Figure 2. The effects of a 5% D-glucose (n = 6) or 200 mU insulin (n = 6) injection on (A) blood glucose levels and (B) hypothalamic histamine release in urethane-anesthetized rats. The arrow indicates the time point of injection of each compound. The mean values of three baseline samples preceding the injection were taken at 100%. Values are presented as percentages of the mean basal values ± SEM **p < 0.01 compared with the basal values of each group.
Next, we investigated whether sensory information derived from food influences histaminergic activity. The hardness of food is one of the important physical properties of food, and elicits a somatic sensation received by the masticatory muscle spindles and the periodontal mechanoreceptors in the oral cavity. This information is conveyed to the brain via peripheral sensory receptors, and is thought to play an important role in the regulation of feeding behavior. We examined the effect of the hardness of food on histamine release when rats consumed either of two types of pellets: hard and soft pellets. Hard pellets had similar amounts of tensile stress to commercial pellets but were composed of different ingredients, while the hard and soft pellets withstood different amounts of tensile stress but were made of similar ingredients. The rats were trained similarly in the case of Figure 1, but on the last day of training, either hard or soft pellets were presented in order to eliminate neophobia to the food on the day of microdialysis. As shown in Figure 3, histamine release was significantly increased in rats fed with hard pellets, which is a similar result to Figure 1. By contrast, histamine release was not enhanced in rats fed soft pellets. These observations indicate that the histaminergic activity during feeding is modulated by an oral somatic sensation, but not by blood glucose levels.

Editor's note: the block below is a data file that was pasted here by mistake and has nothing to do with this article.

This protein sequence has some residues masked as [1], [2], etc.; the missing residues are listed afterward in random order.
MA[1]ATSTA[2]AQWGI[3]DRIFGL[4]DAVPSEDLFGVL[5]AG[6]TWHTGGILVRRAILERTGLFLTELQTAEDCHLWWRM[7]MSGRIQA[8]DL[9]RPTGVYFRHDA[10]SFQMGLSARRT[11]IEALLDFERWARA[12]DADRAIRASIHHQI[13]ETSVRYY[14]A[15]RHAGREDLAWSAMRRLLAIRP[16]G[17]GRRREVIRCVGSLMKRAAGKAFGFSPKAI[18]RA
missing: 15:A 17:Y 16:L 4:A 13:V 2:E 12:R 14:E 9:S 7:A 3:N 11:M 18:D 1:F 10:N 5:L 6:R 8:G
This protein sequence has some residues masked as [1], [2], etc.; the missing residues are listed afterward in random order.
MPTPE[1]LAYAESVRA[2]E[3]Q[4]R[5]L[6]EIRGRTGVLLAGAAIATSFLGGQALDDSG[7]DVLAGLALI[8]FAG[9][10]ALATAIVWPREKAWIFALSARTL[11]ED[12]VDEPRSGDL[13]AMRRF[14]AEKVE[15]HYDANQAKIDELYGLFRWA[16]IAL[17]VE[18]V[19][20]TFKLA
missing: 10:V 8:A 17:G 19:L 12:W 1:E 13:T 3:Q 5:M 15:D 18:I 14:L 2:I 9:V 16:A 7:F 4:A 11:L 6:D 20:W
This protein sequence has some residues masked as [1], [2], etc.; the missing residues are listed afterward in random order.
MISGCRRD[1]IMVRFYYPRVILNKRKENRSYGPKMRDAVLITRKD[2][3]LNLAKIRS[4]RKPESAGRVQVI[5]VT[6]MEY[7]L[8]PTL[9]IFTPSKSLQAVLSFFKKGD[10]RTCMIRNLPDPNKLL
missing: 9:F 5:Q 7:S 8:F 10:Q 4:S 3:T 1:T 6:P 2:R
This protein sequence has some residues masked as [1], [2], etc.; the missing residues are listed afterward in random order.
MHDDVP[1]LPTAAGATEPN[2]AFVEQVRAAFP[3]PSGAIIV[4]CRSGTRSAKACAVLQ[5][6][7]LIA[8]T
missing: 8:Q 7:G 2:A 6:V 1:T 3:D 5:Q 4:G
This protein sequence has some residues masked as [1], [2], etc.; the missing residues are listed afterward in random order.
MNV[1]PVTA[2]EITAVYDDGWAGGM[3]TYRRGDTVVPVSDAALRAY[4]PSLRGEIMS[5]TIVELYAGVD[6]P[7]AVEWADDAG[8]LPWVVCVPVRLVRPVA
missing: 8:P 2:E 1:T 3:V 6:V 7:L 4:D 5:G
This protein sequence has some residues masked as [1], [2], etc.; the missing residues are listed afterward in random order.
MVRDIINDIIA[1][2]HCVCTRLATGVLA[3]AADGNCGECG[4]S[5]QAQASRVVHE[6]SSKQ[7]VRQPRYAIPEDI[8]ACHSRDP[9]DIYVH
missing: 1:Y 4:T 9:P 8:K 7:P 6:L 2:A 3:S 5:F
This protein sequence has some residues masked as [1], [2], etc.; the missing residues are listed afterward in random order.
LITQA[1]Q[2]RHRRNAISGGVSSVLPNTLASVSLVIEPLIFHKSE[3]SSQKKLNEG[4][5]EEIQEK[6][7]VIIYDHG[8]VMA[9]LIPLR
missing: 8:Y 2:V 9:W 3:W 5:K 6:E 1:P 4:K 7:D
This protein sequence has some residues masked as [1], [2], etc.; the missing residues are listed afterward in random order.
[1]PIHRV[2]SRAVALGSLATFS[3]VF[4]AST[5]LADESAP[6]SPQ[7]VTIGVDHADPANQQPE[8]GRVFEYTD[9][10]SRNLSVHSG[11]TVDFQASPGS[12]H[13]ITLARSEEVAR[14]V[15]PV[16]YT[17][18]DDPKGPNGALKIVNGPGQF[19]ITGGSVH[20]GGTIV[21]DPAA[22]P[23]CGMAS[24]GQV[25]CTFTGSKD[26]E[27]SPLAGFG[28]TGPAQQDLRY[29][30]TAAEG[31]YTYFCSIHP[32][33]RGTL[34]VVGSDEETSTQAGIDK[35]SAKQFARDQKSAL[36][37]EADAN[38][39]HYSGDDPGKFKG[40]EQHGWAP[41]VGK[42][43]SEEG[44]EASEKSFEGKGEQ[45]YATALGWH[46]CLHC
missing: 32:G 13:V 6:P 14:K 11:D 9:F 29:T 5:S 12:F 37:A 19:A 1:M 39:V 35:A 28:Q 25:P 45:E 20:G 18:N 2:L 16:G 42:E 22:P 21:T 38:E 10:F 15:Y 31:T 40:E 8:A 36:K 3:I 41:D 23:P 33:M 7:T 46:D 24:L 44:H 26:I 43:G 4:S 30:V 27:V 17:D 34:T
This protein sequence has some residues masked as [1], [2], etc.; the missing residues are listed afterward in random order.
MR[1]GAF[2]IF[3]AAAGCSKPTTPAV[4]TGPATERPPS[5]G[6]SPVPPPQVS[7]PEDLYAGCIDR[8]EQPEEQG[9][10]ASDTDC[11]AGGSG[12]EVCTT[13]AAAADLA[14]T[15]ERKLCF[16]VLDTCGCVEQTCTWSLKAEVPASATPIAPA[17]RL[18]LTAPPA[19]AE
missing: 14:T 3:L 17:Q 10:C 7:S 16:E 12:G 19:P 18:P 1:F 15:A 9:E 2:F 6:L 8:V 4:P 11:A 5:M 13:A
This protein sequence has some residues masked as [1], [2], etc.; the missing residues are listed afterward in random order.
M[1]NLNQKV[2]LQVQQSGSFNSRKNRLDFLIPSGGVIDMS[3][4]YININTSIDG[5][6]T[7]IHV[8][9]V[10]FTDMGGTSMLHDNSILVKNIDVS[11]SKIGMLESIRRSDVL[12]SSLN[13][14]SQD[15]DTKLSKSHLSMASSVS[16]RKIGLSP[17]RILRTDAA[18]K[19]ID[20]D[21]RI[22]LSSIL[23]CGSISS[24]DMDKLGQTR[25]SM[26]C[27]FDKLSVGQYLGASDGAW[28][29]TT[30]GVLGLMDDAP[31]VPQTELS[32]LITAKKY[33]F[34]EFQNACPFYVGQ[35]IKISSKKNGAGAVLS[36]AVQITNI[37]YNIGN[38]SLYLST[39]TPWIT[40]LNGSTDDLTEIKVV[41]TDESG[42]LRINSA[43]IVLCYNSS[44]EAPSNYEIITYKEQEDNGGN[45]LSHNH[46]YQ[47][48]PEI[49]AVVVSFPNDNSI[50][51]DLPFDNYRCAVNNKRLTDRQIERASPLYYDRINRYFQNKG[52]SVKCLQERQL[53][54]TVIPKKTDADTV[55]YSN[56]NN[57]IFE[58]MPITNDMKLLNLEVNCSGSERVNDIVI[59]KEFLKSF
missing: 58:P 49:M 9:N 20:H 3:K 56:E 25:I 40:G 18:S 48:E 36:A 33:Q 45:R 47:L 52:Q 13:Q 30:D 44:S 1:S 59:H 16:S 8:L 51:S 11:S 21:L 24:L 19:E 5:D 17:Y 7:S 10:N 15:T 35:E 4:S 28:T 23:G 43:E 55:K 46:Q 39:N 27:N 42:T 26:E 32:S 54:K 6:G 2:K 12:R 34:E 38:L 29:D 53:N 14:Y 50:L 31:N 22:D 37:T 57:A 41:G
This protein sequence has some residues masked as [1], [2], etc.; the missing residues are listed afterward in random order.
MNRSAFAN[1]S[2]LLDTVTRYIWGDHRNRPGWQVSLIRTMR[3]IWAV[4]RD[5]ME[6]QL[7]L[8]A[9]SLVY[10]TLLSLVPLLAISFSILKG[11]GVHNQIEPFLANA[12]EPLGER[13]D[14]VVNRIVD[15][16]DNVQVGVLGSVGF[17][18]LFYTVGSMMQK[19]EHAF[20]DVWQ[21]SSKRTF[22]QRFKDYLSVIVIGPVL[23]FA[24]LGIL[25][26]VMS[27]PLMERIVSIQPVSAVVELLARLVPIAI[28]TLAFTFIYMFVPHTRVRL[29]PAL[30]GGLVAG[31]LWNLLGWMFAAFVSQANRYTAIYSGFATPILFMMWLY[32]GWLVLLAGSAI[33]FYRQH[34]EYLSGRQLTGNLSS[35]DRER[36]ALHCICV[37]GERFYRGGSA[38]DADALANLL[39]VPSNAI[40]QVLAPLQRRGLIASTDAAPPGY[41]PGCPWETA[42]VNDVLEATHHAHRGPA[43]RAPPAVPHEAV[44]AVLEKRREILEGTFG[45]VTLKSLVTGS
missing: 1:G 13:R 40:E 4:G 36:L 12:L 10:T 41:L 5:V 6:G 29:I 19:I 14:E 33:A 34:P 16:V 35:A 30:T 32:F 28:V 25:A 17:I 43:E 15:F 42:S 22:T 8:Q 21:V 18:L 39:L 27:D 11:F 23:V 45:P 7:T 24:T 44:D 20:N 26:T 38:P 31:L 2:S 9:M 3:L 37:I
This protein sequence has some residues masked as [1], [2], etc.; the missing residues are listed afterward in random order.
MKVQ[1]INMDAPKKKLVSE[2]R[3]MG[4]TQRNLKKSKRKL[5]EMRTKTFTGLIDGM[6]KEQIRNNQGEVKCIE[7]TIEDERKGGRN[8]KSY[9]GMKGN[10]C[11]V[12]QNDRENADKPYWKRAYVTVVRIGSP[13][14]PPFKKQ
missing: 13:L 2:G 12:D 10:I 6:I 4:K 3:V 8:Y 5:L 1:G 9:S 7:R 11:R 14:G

Figure 3. The effects of hard (n = 6) or soft (n = 6) pellet intake on amygdalar histamine release in freely moving rats [Ishizuka et al. (2010)]. The black bar indicates the 60 min period when food was available. The mean values of three baseline samples preceding the feeding period were taken as 100%. Values are presented as percentages of the mean basal release ± SEM **p < 0.01 compared with the basal release of each group, respectively.
Leptin and the Histaminergic System